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Continuous-flow stirred-tank reactor (CSTR)

In a continuous-flow stirred-tank reactor (CSTR), reactants and products are continuously added and withdrawn. In practice, mechanical or hydraulic agitation is required to achieve uniform composition and temperature, a choice strongly influenced by process considerations. The CSTR is the idealized opposite of the well-stirred batch and tubular plug-flow reactors. Analysis of selected combinations of these reactor types can be useful in quantitatively evaluating more complex gas-, liquid-, and solid-flow behaviors.

Figure 3. Continuous stirred tank reactors, (a) With agitator and internal heat transfer surface, (b) With pump around mixing and external heat transfer surface, (adopted by ref. 5).

Because the compositions of mixtures leaving a CSTR are those within the reactor, the reaction driving forces, usually the reactant concentrations, are necessarily low. Therefore, except for reaction orders zero- and negative, a CSTR requires the largest volume of the reactor types to obtain desired conversions. However, the low driving force makes possible better control of rapid exothermic and endothermic reactions. When high conversions of reactants are needed, several CSTRs in series can be used. Equally good results can be obtained by dividing a single vessel into compartments while minimizing back-mixing and short-circuiting. The larger the number of CSTR stages, the closer the performance approaches that of a tubular plug-flow reactor.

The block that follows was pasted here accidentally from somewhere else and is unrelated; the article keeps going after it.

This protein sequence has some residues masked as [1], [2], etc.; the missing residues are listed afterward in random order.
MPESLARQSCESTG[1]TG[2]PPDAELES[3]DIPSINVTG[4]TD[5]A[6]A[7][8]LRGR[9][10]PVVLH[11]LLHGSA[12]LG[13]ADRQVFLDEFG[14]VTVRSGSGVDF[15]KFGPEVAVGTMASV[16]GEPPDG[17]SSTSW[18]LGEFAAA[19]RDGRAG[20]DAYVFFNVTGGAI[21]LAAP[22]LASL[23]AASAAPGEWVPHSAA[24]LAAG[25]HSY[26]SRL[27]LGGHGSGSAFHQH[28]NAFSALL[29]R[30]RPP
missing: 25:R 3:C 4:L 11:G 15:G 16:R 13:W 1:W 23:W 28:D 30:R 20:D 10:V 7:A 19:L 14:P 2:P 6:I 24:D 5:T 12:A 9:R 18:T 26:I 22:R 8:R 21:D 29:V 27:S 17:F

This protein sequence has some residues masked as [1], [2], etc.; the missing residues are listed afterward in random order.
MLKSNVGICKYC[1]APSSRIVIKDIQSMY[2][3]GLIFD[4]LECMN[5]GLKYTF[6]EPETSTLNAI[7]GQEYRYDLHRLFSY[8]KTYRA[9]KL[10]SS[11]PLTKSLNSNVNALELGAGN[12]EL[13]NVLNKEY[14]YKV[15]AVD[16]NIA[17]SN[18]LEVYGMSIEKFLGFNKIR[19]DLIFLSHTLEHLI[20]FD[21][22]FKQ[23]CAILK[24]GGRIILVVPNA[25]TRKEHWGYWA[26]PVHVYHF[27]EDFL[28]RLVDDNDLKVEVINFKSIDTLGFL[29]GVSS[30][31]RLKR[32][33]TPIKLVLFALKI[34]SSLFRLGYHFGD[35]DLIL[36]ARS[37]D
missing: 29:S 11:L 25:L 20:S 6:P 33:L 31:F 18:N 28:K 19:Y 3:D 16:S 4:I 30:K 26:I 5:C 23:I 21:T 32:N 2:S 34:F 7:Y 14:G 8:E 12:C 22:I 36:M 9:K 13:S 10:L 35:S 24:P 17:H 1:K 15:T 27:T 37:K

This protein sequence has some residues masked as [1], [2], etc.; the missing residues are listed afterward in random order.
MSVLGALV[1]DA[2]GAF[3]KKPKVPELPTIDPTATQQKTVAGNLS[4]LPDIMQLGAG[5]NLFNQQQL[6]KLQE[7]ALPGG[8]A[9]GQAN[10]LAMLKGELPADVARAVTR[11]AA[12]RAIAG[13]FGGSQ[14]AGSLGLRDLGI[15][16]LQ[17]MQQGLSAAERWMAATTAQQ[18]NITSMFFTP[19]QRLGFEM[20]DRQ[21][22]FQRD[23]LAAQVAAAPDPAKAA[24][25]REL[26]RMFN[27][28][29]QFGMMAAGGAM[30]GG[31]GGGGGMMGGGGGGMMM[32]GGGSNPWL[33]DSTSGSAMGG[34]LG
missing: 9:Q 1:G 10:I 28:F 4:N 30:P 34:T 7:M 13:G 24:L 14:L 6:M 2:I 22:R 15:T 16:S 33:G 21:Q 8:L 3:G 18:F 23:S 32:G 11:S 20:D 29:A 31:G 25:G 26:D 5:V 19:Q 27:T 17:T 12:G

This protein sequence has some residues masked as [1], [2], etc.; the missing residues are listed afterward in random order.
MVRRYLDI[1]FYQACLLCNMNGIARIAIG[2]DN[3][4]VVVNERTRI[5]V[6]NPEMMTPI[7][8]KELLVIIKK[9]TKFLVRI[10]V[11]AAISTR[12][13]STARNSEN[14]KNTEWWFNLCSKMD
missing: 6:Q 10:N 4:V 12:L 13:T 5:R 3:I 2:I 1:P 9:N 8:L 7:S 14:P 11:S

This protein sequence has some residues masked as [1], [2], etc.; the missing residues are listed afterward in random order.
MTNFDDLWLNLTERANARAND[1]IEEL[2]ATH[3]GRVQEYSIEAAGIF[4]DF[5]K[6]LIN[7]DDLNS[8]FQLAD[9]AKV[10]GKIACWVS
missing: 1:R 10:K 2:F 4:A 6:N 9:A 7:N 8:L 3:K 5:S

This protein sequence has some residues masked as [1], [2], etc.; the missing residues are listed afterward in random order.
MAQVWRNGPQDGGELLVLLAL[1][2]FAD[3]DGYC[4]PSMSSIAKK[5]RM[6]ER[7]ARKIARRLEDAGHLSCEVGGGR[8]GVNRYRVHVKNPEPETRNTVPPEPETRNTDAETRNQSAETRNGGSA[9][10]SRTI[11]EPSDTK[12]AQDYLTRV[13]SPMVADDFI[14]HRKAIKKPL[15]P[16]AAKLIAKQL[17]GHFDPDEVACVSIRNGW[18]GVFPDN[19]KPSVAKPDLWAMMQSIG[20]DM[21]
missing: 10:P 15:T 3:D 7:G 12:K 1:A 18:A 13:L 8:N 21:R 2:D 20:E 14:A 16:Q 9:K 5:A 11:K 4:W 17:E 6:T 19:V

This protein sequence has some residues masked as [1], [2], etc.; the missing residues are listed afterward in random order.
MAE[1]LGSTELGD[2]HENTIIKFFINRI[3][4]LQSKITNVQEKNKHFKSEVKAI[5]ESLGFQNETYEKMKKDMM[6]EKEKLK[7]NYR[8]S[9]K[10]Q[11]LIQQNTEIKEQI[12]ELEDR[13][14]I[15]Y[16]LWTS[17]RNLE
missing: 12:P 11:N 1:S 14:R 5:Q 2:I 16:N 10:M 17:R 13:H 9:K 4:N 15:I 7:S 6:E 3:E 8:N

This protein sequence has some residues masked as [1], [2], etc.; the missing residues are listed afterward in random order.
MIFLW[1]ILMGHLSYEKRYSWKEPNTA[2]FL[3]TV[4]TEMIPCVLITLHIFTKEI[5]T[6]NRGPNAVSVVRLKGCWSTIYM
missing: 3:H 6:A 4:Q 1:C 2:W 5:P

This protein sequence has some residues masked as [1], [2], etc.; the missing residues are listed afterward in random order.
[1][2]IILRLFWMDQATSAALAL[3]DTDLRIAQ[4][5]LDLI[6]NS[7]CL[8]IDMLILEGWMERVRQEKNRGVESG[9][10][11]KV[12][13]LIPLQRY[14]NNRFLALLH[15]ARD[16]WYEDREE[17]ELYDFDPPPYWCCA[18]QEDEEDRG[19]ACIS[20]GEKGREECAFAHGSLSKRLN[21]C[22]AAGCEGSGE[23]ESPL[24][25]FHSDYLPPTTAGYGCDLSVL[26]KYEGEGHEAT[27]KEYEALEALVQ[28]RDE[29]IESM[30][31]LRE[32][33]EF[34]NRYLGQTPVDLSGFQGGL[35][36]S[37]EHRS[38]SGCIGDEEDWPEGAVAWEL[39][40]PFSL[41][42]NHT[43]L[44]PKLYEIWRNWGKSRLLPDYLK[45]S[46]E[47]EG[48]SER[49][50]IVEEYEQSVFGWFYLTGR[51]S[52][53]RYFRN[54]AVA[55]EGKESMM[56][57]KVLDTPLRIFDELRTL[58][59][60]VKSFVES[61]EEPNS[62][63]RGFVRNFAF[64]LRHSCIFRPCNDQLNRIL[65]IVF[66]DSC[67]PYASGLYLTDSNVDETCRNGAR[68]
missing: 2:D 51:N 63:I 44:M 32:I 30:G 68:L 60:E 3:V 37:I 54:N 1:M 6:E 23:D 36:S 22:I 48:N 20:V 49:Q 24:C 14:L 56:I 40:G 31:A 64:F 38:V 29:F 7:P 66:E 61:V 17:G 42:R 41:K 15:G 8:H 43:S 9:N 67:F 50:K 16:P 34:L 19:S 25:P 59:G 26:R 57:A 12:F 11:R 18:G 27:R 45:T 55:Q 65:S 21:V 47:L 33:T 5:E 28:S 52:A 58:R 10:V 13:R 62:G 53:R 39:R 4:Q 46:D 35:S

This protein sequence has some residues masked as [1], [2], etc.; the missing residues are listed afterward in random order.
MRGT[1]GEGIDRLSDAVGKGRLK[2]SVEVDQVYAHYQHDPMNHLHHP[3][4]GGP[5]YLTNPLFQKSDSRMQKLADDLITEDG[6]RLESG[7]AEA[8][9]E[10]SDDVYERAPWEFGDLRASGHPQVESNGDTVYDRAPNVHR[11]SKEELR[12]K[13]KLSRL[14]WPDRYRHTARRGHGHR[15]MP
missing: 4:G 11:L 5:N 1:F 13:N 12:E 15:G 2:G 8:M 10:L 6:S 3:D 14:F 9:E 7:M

Continuous-flow stirred-tank reactors in series are simpler and easier to design for isothermal operation than are tubular reactors. Reactions with narrow operating temperature ranges or those requiring close control of reactant concentrations for optimum selectivity benefit from series arrangements. If severe heat-transfer requirements are imposed, heating or cooling zones can be incorporated within or external to the CSTR. For example, impellers or centrally mounted draft tubes circulate liquid upward, then downward through vertical heat-exchanger tubes. In a similar fashion, reactor contents can be recycled through external heat exchangers.

The CSTR configuration is widely used in industrial applications and in wastewater treatment units (i.e. activated sludge reactors).